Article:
On September 12, 2012, Apple announced the release of the new iPhone 5. For some avid Apple technology fans, there is no doubt. They must immediately upgrade to the latest version. But if you’re like me, the decision is a bit more complicated. The more I learn about the features of the iPhone 5, the more my geeky side wants to play with the new toy. However my practical side says that in spite of the fact that my iPhone 4 is now technically two generations out of date, it is only two years old and still does everything I want it to do. Apple’s website has a handy chart that compares the features of the iPhone 5 with the iPhone 4 and 4S. But I find that lists of specifications don’t really convey the true impact of the changes. So I did some research to try to understand what the changes mean in real terms.
The most obvious change is the size of the phone. The iPhone 5 is almost 4/10 of an inch longer. That doesn’t sound like a lot, but it increases the screen size from 3.5 inches to 4 inches. That means it will display more of Web pages, emails, contact lists, etc. And since the width hasn’t changed, it’s still easy to operate with one hand, reaching across with your thumb. At the same time, Apple made the new phone considerably thinner. So the increase in screen real estate does not mean a phone that feels bulkier or clunkier. They achieved this slimming down by replacing the glass back with aluminum. As a result, the iPhone 5 is nearly an ounce lighter. Of course, the most important aspect of whether you like the new size may be one that requires hands on testing: How well does it fit in the pocket of your favorite jeans?
The iPhone 5 incorporates the latest LTE technology for significantly increased data capacity and speed. I’ve seen reports of the phone being faster than a home wi-fi network. Unfortunately, if your carrier is Sprint or Verizon, you won’t be able to use voice and data at the same time. That means you can’t look up the address for a restaurant while chatting with the friend you plan to meet there. Also, great as LTE service is, its availability is still pretty limited. Before buying a new phone for the awesome data speed, double check whether your carrier has LTE coverage in your area. Also, be sure to find out how the upgrade will affect your current pricing plan. If you have an unlimited data plan, not all carriers will allow you to apply that to the iPhone 5.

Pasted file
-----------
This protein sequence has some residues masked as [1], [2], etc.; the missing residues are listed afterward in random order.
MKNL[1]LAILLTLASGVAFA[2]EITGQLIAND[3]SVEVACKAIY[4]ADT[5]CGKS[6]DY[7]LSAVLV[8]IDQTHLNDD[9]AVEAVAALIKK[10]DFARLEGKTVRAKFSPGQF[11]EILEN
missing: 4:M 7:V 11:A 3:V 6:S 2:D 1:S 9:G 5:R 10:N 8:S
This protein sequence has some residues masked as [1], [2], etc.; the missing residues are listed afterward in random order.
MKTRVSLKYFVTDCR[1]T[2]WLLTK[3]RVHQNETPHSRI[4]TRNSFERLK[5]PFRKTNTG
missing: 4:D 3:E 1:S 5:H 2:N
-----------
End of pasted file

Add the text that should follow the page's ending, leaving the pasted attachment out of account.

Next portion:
Another change that will have a major impact on users is the replacement of the standard 30-pin connector with the new Lightning connector. That means that using your old iPhone and iPod accessories just got more complicated. Apple is selling an adaptor that will allow you to continue to use corded accessories. But that won’t work for everything. Any device, like a speaker set or GPS holder that works as a dock, is a problem because the adaptor won’t allow the phone to sit in the slot properly. Also, the adaptor does not support video output. On the plus side, the new connector is smaller but sturdier, is all-digital, and is reversible. No more trying to figure out which side is up. Switching over may be painful, but it appears that this is the direction Apple is moving with all future devices. So it’s a matter of when, not if, we make the change.
There are several other upgrades and changes that may be important to you, but there is simply not space here to discuss all of them. If you use your phone as your primary camera, you may want to check out the changes to the camera capabilities, especially if you still have an iPhone 4 or use your phone to record videos.
So, to buy or not to buy? I’m still undecided. Charts of specifications and second-hand accounts only give so much information. I really need to get my hands on an iPhone 5 and play with it for a while to see if it can convince my practical side to give in to the geek. Of course, many of those buying an iPhone 5 will be selling their nearly new 4S phones. I may just opt for an incremental upgrade to tide me over until Apple’s next latest and greatest iPhone.